In:  Announcements  

New Indexing Service for Academic Publishers Launching at Frankfurt Book Fair

Image credit: Frankfurter Spargel by Martin Fisch, CC BY
Image credit: Frankfurter Spargel by Martin Fisch, CC BY

Today and tomorrow, all eyes are on Frankfurt for the STM pre-meeting and the Frankfurt Book Fair. In this Press Release, we announce our publicly available citation index with more than 10 million scientific articles and records.

Publishers can join in by indexing their journal content across all research disciplines (now including the humanities and social sciences) and license types on ScienceOpen for enhanced visibility within a wider academic context. This unique service is open for all researchers worldwide and will be launched at the Frankfurt Book Fair this week.

Since its launch in 2014, ScienceOpen has exponentially grown its database to allow researchers to more easily navigate, search and comment on scientific articles. A search on ScienceOpen does not just pull up a list of article records, but rather a network of information.

Topics and articles can be explored via authors, references, keywords, altmetrics, comments and more. Results can be narrowed and sorted and the search parameters saved. Content – popping up in the context of such search & navigation – is pulled center stage independent of publisher and journal.

Stephanie Dawson, CEO of ScienceOpen says:

All these features provide a superior search experience for researchers and advantages for publishers in having their content and brand promoted. With this new offering, we are expanding Open Access to indexing information at the point of (re)search.

The ScienceOpen network is freely accessible for researchers to join, search, discover and share. This new feature will be introduced at the Frankfurt Book Fair (FFBF) this week, the world largest event for academic publishers worldwide. Talk to our team in and around Hall 4 at the FFBF to learn how to include your concent and benefit from this fast growing index.

In:  About SO  

Why I love ScienceOpen Search (and you should too!)

Image credit: Stephan Ohlsen_365 days 062 ropes _Flickr_CC BY NC SA
Image credit: Stephan Ohlsen_365 days 062 ropes _Flickr_CC BY NC SA

I want to share with you something cool that we have developed at ScienceOpen.

In my former life, as an editor working for a traditional scientific publisher, I had a broad overview of my subject area, but my level of expertise was not close to that of a practicing researcher working in the field. Every day I needed to answer questions like “Who is the most influential researcher in niche area X?”; “How does our recently published work stack up against similar articles Y?”; “Are people talking more about topic A or B?”.

Editors are not alone with these pressing questions. Everyone who searches for information in a field beyond their immediate expertise faces similar problems. In an Elsevier study 87% of researchers reported cross-disciplinary searching in new fields at least once a month.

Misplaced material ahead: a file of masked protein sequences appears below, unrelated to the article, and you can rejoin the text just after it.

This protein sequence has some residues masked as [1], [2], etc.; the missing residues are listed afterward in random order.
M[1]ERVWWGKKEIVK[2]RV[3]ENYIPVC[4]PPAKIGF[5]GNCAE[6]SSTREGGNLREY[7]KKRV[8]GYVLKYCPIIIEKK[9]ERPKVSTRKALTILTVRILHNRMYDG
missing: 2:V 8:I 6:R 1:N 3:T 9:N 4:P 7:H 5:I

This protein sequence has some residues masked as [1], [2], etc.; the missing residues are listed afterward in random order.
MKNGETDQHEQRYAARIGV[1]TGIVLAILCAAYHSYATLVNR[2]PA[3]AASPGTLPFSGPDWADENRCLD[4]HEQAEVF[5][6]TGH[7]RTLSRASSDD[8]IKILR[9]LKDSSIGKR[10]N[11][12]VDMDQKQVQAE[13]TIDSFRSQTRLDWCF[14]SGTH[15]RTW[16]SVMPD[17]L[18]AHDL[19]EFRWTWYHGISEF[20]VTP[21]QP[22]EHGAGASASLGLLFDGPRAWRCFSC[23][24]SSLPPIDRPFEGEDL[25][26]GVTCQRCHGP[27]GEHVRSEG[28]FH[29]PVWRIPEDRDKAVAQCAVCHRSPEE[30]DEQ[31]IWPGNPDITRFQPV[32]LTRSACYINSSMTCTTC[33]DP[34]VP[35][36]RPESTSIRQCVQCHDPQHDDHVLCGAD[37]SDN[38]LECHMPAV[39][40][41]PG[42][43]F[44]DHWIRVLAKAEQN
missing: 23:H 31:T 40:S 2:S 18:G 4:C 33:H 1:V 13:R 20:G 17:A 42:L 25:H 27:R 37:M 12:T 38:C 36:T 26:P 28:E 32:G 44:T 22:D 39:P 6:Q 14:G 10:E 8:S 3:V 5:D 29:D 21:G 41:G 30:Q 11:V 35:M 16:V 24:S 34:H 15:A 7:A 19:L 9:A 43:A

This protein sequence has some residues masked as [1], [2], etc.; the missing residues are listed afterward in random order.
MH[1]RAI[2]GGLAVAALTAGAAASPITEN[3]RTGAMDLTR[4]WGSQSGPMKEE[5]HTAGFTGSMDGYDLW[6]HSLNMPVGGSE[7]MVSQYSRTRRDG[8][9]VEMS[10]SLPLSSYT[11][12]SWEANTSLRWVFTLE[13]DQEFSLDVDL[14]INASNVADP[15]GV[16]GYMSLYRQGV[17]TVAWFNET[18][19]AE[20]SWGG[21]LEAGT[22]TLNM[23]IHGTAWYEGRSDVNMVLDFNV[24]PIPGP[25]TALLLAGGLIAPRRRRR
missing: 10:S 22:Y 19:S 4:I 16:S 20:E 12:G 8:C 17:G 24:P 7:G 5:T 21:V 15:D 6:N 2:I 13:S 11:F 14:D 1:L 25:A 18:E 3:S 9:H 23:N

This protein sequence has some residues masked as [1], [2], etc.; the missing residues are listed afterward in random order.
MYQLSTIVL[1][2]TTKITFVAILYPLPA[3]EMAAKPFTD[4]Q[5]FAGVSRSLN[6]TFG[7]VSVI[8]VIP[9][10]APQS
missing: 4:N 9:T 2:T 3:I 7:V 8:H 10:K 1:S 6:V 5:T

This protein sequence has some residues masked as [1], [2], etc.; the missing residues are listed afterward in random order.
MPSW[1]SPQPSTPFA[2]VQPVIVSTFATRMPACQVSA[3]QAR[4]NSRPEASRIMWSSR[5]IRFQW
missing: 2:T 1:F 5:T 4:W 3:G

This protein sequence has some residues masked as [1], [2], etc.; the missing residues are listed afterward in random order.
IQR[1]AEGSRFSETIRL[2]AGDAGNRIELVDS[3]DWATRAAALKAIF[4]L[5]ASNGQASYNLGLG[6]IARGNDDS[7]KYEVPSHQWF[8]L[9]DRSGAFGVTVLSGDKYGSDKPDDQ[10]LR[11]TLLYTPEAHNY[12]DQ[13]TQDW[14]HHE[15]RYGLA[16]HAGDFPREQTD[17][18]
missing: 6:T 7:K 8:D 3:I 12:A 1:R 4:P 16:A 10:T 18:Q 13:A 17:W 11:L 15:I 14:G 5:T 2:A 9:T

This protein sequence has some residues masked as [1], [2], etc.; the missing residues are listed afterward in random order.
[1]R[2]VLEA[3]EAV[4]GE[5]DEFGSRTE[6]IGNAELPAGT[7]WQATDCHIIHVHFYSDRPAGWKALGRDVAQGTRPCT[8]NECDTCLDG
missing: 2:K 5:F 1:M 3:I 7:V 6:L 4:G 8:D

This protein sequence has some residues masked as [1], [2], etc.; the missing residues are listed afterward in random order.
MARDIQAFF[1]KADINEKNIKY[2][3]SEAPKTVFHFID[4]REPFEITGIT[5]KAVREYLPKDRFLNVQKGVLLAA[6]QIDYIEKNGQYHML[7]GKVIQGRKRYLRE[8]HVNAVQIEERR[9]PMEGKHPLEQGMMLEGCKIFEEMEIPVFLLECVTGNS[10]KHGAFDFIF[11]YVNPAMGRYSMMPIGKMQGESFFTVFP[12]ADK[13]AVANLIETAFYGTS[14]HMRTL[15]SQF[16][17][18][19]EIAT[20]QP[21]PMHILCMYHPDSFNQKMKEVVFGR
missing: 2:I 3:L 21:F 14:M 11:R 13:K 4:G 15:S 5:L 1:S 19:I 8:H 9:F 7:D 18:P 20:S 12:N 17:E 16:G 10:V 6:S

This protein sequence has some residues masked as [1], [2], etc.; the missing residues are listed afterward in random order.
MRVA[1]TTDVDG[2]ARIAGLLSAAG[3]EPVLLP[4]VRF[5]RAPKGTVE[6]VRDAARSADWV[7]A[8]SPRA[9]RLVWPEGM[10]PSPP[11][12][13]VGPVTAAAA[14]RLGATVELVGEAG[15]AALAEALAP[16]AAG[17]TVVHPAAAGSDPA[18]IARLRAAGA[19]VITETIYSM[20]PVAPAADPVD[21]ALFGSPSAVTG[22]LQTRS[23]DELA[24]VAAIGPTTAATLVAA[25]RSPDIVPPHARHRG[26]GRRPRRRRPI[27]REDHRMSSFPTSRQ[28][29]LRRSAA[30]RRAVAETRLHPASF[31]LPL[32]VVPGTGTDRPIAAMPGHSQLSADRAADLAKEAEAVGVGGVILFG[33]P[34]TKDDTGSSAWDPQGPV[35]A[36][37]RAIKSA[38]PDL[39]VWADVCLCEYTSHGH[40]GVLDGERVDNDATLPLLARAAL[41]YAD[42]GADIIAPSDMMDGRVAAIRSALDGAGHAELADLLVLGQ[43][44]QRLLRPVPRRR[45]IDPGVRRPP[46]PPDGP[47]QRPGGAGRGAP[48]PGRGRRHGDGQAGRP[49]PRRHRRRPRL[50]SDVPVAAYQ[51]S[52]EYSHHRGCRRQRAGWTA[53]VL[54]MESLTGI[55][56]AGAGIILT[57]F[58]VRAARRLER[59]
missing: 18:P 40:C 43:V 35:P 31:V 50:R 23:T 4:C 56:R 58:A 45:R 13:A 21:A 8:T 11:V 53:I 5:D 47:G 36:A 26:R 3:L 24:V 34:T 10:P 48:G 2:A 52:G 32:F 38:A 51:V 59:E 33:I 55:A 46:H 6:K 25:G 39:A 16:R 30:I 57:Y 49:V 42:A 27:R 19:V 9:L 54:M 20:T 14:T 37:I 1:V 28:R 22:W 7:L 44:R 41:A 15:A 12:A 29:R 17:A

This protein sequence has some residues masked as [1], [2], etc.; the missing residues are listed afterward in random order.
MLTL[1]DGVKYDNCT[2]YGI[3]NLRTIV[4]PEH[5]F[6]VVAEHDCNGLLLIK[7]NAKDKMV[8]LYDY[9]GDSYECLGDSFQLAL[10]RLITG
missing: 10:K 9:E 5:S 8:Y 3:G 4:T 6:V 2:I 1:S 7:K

So what was my solution at the time? Back then, in our small publishing house, a subscription to privately held scholarly databases that could run to ten or twenty thousand dollars, was just out of the question. We could make an educated guess; but knowledge is always preferable to guessing. So, we ended up taking the subway across town to use the major databases that were only available at the library. In those days, I would have done anything for a freely available open citation network that could tell me the top cited papers and authors across all publishers, recommend related articles, and show what topics are getting the most traction in the popular media.

What did I have to do to get my freely available open citation network? Together with the ScienceOpen Team WE BUILT ONE!! This tool is so awesome that I constantly have to stop myself from accosting strangers on the subway to tell them how much easier we just made their search experience. “Forget about the library,” in case they are on their way to access Web of Science or Scopus, “you can search from your home, office, or right now on your smart phone!”

So how does it work? ScienceOpen already covers over 10 million articles and is growing fast. Type in your search term and filter your results in a myriad of ways. Only articles published in the last two years? Easy. Only Open Access? Check. Even while using these criteria, a search for “Diabetes” brings back 13,053 results. Dilemma. What to read? Sort your results by “Cited by count”. The citation numbers don’t claim to be comprehensive, but they do provide an accurate picture of the relationships between citations on the site. And already, it’s made it easier for me to get a quick overview of what the community finds most important. I can also start asking questions like: why are some papers with an Altmetric score of over 500 cited 20 times, and other papers with an Altmetric score of 3 cited hundreds of times?